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Fine structure and presumed functions of the pedicellariae of Echinocardium cordatum (Echinodermata, Echinoida)
Ghyoot, M.; de Ridder, C.; Jangoux, M. (1987). Fine structure and presumed functions of the pedicellariae of Echinocardium cordatum (Echinodermata, Echinoida). Zoomorphology 106(5): 279-288. dx.doi.org/10.1007/BF00312002
In: Zoomorphology. Springer-Verlag: Berlin; Heidelberg. ISSN 0720-213X, more
Peer reviewed article  

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Keyword
    Marine

Authors  Top 
  • Ghyoot, M.
  • de Ridder, C., more
  • Jangoux, M., more

Abstract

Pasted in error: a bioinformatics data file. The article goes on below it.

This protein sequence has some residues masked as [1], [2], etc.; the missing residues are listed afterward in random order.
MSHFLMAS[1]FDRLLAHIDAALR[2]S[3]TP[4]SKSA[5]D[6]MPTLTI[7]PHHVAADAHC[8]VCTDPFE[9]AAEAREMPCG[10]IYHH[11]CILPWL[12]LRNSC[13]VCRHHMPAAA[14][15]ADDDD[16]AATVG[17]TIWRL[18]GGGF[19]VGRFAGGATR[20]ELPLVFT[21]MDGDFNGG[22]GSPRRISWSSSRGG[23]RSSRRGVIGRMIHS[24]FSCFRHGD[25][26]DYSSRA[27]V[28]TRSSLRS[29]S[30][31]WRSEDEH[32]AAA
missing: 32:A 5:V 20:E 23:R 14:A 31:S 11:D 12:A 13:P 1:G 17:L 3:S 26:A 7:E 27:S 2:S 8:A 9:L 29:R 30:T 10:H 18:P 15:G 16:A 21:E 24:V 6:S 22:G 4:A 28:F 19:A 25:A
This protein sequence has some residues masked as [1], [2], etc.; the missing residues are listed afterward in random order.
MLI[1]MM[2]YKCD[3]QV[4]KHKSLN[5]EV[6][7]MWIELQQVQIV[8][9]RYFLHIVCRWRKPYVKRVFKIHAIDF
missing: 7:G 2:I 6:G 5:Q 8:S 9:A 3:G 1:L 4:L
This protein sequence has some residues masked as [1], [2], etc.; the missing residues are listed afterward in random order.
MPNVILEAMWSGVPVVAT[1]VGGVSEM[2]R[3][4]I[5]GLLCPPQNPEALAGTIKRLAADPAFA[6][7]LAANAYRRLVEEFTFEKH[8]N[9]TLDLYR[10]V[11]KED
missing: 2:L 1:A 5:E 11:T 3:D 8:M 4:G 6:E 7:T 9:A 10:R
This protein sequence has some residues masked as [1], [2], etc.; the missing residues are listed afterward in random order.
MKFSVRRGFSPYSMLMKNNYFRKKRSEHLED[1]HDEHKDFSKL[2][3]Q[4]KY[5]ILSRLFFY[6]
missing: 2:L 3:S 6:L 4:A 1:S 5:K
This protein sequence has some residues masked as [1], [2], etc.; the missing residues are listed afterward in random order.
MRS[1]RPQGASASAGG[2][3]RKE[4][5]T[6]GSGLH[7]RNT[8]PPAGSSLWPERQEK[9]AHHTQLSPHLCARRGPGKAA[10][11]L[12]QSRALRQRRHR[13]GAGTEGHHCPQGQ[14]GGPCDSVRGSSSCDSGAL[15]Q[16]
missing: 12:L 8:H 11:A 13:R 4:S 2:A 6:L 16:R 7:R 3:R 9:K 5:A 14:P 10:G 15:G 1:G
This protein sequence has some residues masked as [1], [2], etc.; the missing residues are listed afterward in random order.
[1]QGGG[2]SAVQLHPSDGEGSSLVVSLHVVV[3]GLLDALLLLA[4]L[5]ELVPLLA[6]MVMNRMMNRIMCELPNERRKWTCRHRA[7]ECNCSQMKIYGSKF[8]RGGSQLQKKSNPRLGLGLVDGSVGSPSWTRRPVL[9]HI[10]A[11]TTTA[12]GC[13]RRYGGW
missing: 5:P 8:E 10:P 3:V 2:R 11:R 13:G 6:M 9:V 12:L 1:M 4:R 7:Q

Tridactylous, trifoliate, and globiferous pedicellariae occur on the body surface of Echinocardium cordatum. Tridactyles have three forms: the typical, the rostrate, and the large forms. Both typical and rostrate tridactyles and trifoliates occur all around the echinoid body (trifoliates are, however, 4 times more numerous than tridactyles). Large tridactylous and globiferous pedicellariae are restricted to the peribuccal area.As a general rule tridactyles and trifoliates are similar in morphology. The distal part of the valves forms an open blade and bears lateral teeth and/or denticles (single or in combs). The stalk consists of a rigid proximal part supported by an axial rod and a flexible distal part which includes an axial fluid-filled cavity. The cavity is surrounded by muscle fibers and acts as an hydroskeleton, allowing the undulating-coiling movements of the flexible part of the stalk. Trifoliates are always active while tridactyles react only to direct or indirect mechanical stimulation.The valves of the globiferous pedicellariae have a tubular distal part whose upper opening is surrounded by teeth. There is no differentiated venom gland but a cluster of epithelial glandular cells located at the level of the valve upper opening. A small ciliary pad occurs just below the glandular cluster. Globiferous stalks are not flexible, being supported for their full length by an axial rod. Globiferous pedicellariae appear to be sensitive only to chemical stimulation.The presumed functions of E. cordatum pedicellariae are (1) cleaning of the body surface and ciliary structures (trifoliates), (2) protection against sedimenting particles (tridactyles), and (3) defense of the peribuccal area against potential small predators (globiferous pedicellariae).

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